I plan a slower life, carrying forward the new positive activities and skills.  This requires dropping other events.  I’ve found myself carefully thinking now, ‘Do I want to do this and why?’  The crunch will come when I have to say ‘No’ to ‘normal’ pre-covid activities or events.  We’ll see!



I’m angry and frustrated.  After 8 weeks of hard lockdown, which followed 4 weeks of significant lockdown, finally – yesterday – restrictions were ‘eased’.  But so limited are the changes, and so full of contradictions, with another 3 weeks before anything else happens, it’s very depressing.

The ‘Easing’ of Restrictions

So, with average case numbers down to around 15 a day, a 14 day average of 25 (against a target range of 30-50), very few community transmissions, here are the generous ‘easing’s:

  • No curfew (no justification was ever given for this anyway)
  • Up to 5 people from 2 families can gather outside  (previously 3)
  • Childcare to resume without permits (previously only certain ‘essential’ people)
  • Personal training for groups of up to two participants
  • Garden maintenance services
  • Outdoor swimming in pools
  • In-home childminding allowed for all
  • Dentists can resume non-urgent work (previously urgent only)

All within an unchanged 5km distance from home, and an unchanged 2 hours outside for exercise.

The Current Situation

Almost all daily cases are related to existing clusters.  Most of these cases relate to aged care homes and/or health workers.  We are rarely given the specific information of how many unknown community transmission cases occur, even though this is the main target for future easing.  Yesterday, there was only 1 – yes, only 1 – community transmission case.  There were apparently 31 over the last 14 days (the next target is less than 5 for a 14-day period…).

Most postcodes have zero cases.  Only a few council areas have more than 10 active cases.  In any country or area of the world (except possibly New Zealand, Taiwan and a few others with small populations), Melbourne would be a shining star.  Yet we continue to be treated as if we are criminals, with heavy fines for violations of the rules.

Contradictions in the ‘Easing’

  • If swimming is allowed, why not outdoor sports, such as tennis, golf and cricket (where players are rarely near each other at all)?
  • Why can’t we drive to larger outdoor parks and gardens for exercise?
  • If physios and dentists are operating, why isn’t hairdressing allowed?
  • Why can’t large, well ventilated retail stores, such as Bunnings, Target, Kmart which have good covid track records, open?
  • If builders and maintenance workers can go, why can’t people travel to holiday houses for maintenance (the fridge hasn’t been opened for 6 months…), if they observed the same rules there?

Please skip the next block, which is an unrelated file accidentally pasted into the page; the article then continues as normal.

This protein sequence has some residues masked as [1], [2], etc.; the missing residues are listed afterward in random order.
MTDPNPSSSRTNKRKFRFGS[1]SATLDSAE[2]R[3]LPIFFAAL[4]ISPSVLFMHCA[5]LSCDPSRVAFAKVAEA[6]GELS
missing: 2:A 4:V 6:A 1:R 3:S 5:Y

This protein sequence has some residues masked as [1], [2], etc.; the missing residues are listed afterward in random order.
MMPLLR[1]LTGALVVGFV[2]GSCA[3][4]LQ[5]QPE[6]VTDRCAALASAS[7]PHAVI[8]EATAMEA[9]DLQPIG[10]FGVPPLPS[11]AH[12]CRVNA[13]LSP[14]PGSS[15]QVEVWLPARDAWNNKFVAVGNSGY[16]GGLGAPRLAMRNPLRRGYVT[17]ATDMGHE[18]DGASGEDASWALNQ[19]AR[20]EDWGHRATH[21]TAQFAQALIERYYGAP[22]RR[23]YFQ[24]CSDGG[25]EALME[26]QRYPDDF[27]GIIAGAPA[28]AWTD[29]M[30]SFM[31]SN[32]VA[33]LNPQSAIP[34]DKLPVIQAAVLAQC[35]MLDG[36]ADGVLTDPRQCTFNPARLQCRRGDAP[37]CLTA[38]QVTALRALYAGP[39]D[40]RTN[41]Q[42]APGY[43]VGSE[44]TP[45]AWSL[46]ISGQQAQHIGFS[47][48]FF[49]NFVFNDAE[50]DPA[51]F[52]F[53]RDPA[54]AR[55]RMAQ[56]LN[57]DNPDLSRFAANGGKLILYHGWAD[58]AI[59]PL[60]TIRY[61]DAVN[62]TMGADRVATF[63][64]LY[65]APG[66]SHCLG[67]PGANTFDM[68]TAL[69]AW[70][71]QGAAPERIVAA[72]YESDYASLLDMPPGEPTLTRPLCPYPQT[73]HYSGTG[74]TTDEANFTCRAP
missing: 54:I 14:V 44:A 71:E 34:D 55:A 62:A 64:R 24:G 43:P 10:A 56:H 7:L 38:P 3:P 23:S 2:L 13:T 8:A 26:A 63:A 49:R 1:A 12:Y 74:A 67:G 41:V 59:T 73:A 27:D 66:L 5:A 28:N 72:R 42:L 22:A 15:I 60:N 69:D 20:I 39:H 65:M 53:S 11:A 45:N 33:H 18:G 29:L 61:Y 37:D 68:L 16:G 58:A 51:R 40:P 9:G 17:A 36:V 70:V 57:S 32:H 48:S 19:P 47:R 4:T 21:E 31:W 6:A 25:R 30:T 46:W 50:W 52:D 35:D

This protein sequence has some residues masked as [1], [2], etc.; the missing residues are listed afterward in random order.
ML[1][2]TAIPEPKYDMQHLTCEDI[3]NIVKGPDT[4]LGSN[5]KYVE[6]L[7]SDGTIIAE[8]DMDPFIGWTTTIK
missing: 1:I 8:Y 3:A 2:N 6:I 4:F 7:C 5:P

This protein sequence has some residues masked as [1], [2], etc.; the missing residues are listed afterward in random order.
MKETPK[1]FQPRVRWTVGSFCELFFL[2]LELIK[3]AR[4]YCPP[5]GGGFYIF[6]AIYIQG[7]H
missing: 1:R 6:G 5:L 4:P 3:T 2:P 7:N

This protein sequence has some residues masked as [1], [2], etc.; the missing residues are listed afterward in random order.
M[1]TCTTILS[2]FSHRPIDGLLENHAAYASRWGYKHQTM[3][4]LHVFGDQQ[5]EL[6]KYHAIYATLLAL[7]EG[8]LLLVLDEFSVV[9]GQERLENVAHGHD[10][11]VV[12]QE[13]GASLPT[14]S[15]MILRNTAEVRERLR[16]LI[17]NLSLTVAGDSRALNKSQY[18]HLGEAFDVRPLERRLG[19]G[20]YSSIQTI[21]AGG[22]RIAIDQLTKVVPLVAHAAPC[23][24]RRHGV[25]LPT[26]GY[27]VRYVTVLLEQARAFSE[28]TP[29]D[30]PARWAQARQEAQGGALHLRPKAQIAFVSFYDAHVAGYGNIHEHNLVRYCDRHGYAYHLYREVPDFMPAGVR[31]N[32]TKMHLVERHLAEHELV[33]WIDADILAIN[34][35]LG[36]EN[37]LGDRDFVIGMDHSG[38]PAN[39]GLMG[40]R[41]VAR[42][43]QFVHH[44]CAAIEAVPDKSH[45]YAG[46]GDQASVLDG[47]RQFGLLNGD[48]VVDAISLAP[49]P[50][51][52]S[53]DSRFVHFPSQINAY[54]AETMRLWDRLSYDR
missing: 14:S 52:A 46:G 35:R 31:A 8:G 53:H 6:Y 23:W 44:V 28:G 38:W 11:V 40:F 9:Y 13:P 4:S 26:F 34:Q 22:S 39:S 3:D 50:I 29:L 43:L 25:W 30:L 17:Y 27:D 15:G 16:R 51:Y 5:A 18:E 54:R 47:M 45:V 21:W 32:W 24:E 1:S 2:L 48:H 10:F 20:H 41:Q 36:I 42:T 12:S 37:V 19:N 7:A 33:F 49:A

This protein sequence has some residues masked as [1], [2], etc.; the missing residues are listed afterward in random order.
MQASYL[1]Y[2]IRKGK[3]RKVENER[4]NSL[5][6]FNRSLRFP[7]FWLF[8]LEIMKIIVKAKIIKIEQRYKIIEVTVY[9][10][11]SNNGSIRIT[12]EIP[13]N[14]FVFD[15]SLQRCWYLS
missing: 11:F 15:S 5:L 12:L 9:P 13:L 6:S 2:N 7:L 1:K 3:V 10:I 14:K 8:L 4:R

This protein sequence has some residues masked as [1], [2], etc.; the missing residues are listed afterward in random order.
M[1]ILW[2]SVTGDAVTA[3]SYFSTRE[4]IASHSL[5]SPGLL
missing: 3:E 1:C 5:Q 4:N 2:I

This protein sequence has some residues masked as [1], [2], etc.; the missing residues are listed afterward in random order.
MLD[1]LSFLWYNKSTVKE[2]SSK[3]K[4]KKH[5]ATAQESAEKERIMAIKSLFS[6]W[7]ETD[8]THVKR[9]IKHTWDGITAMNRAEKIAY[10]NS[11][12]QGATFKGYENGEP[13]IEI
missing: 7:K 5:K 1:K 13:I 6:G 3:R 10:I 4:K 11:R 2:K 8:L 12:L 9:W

• Why can’t cyclists cycle further than 5 kms from home (that’s about 15 mins or less for a reasonable cyclist)?

I’m sure there are lots more contradictions you can think of.  There have been lots with every set of new rules, which seem to change every few days.

What is the Government’s Aim Now?

In the first wave, the aim was to ensure the hospital system wasn’t overwhelmed, though this was rarely made explicit.  In the second wave, due to slow decisionmaking, covid almost got away from us.  Fear that this might happen again seems to be driving the current extremely cautious policy ‘easings’, though no one seems too sure what the ‘policy’ is. 

Implicitly it seems the real policy aim is to reach zero cases, as the rest of Australia has reached (more or less, excluding international travel quarantine cases).  If that is the aim, why not state it?  Why state ‘less than 5 community transmissions in a 14 day period’ (and why that level (scientifically speaking)?

Why Am I Angry?

I’m angry for lots of reasons.  Angry, because the government was too slow in getting control of the second wave.  Angry more, because it refused to admit it did anything wrong, and seemed unwilling to learn from its mistakes.  Angry, because the hard lockdown rules have been left in place too long (decisonmaking too slow again).  Angry, because for all the stated stakeholder consultations, the government doesn’t seem to be listening to those who are most affected.  And angry because, when the ‘easing’ has finally arrived, it’s so minimal for most people, it again fails to offer the hope and motivation that could so easily have been offered (decisionmaking too slow yet again!).

Hopefully, we the people will save ourselves.  We’ll act better and get better results and eventually force ‘our’ government to reward us.  But for now, it’s back to Netflix, Zoom and gardening.